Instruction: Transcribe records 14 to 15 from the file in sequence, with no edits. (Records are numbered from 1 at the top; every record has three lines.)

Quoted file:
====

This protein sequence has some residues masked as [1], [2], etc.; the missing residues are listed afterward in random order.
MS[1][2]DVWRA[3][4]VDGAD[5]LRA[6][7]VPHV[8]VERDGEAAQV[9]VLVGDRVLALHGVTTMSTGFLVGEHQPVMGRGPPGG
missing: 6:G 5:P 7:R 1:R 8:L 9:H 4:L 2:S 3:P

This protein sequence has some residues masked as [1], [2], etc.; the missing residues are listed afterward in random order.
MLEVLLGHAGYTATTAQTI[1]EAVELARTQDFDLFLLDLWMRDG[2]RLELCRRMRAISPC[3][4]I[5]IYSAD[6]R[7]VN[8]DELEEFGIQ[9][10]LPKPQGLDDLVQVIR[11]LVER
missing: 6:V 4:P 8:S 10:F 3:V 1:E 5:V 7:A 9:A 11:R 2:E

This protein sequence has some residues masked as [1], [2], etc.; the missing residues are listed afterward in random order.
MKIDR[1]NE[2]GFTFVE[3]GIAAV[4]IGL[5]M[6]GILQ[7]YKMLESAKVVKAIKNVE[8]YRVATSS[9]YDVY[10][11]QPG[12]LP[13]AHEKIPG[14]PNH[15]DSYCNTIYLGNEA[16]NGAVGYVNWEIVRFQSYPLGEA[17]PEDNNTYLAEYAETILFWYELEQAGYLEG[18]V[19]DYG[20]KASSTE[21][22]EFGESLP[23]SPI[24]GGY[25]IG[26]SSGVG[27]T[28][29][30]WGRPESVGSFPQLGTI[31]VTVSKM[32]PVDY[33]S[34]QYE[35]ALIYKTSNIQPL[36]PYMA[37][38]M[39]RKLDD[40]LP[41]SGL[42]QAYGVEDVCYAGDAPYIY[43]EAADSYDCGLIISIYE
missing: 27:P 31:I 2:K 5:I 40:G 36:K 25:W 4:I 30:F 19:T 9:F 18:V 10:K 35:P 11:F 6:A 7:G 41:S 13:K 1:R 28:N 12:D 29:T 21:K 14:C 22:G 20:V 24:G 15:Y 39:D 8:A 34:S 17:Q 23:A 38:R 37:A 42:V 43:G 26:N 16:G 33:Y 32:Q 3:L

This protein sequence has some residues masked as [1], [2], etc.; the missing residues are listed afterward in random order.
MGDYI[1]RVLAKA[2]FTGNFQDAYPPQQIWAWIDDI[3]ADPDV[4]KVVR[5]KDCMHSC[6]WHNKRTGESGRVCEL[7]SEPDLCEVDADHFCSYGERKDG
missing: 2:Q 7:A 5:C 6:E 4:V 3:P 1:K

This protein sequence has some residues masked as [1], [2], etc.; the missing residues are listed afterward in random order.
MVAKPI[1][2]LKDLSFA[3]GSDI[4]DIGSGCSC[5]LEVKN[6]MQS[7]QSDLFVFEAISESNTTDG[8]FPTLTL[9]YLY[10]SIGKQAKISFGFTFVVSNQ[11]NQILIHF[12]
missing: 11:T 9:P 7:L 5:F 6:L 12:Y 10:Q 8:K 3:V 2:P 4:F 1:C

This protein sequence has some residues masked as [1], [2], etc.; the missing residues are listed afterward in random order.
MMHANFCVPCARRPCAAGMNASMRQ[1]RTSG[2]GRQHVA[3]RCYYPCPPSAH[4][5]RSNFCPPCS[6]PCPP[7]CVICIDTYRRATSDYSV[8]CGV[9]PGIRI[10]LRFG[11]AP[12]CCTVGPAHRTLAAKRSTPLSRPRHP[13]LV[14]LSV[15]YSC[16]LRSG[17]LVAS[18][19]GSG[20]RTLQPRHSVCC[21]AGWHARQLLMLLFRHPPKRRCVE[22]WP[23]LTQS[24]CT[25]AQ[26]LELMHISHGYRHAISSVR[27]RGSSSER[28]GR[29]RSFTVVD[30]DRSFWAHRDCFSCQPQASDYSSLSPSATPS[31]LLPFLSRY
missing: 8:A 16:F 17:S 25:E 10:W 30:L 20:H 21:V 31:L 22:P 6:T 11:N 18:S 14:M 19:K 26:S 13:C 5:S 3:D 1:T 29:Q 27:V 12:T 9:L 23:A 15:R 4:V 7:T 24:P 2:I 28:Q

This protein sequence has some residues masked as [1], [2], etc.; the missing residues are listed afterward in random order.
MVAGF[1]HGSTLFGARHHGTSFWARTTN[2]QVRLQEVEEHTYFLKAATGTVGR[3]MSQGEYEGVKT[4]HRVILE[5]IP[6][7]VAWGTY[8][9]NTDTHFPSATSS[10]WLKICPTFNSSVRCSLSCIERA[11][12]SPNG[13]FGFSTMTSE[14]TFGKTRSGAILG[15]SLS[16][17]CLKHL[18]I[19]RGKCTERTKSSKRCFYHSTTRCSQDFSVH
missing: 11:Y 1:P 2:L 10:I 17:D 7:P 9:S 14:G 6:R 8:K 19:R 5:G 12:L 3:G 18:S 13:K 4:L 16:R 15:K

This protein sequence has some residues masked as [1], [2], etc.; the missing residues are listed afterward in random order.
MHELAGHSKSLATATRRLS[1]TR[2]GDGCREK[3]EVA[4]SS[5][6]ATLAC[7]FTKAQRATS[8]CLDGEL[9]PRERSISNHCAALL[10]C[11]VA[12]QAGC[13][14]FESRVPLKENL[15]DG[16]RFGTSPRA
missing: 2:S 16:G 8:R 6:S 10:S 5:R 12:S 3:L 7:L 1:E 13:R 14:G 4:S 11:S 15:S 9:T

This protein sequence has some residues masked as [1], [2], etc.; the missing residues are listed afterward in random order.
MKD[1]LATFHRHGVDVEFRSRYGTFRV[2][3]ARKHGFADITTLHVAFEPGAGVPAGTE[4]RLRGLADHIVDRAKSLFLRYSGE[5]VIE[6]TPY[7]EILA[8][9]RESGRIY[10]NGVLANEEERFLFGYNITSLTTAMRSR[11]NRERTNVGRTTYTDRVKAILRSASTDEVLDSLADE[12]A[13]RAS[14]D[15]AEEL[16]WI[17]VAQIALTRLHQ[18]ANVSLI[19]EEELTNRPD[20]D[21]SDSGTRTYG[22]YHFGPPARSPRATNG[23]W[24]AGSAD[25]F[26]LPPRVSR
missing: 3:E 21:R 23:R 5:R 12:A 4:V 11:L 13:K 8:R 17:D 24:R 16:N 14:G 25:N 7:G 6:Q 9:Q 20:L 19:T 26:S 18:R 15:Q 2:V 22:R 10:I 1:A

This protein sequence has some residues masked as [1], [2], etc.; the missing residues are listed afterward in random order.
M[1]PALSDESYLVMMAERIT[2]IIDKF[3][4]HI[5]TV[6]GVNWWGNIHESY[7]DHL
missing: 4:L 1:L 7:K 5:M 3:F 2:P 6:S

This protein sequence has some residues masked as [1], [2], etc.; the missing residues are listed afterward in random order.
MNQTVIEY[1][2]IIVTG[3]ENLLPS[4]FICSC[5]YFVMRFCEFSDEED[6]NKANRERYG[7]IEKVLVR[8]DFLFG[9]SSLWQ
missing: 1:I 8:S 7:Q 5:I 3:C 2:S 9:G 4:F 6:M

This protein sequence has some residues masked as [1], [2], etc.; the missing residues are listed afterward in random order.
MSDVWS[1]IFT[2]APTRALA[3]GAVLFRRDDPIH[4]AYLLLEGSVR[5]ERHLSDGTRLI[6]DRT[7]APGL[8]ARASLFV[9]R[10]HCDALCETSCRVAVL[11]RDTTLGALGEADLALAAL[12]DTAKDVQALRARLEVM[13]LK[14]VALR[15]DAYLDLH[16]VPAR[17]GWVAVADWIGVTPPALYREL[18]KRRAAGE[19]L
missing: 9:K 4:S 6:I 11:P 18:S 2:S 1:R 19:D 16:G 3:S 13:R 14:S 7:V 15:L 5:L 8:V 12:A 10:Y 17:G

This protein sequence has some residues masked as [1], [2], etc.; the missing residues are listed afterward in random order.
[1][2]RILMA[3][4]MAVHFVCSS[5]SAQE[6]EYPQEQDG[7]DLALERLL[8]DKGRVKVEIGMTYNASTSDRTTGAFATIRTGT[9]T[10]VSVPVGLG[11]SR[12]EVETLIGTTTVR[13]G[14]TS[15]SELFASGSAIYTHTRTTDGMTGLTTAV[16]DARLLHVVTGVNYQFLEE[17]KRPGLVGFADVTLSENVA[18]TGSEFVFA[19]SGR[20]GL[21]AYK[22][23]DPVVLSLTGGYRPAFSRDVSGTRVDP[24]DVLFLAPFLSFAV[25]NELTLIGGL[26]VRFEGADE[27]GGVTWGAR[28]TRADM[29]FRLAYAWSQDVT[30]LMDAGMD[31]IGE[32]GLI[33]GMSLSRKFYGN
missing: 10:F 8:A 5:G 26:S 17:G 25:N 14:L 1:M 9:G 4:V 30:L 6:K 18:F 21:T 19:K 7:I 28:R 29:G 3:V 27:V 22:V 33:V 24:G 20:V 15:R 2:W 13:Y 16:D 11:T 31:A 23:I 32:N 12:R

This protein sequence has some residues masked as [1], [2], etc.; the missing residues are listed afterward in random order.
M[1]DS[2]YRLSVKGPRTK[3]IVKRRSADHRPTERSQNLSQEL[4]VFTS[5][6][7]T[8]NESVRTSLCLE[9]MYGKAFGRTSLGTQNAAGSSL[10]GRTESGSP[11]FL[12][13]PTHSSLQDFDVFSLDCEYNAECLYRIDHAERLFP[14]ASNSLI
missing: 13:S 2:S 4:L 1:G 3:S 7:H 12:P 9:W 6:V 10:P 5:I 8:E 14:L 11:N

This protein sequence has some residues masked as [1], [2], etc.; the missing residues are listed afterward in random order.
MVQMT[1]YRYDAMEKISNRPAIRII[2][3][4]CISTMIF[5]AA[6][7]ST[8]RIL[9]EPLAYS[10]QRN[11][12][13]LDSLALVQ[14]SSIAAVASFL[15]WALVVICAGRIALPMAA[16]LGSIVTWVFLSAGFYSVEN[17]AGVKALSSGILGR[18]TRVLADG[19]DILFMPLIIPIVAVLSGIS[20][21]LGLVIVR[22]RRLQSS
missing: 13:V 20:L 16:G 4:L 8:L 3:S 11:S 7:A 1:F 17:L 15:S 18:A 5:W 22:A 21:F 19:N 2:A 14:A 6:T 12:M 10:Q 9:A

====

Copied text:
This protein sequence has some residues masked as [1], [2], etc.; the missing residues are listed afterward in random order.
M[1]DS[2]YRLSVKGPRTK[3]IVKRRSADHRPTERSQNLSQEL[4]VFTS[5][6][7]T[8]NESVRTSLCLE[9]MYGKAFGRTSLGTQNAAGSSL[10]GRTESGSP[11]FL[12][13]PTHSSLQDFDVFSLDCEYNAECLYRIDHAERLFP[14]ASNSLI
missing: 13:S 2:S 4:L 1:G 3:S 7:H 12:P 9:W 6:V 10:P 5:I 8:E 14:L 11:N

This protein sequence has some residues masked as [1], [2], etc.; the missing residues are listed afterward in random order.
MVQMT[1]YRYDAMEKISNRPAIRII[2][3][4]CISTMIF[5]AA[6][7]ST[8]RIL[9]EPLAYS[10]QRN[11][12][13]LDSLALVQ[14]SSIAAVASFL[15]WALVVICAGRIALPMAA[16]LGSIVTWVFLSAGFYSVEN[17]AGVKALSSGILGR[18]TRVLADG[19]DILFMPLIIPIVAVLSGIS[20][21]LGLVIVR[22]RRLQSS
missing: 13:V 20:L 16:G 4:L 8:L 3:S 11:S 7:A 1:F 17:L 15:S 18:A 5:W 22:A 21:F 19:N 2:A 14:A 6:T 12:M 10:Q 9:A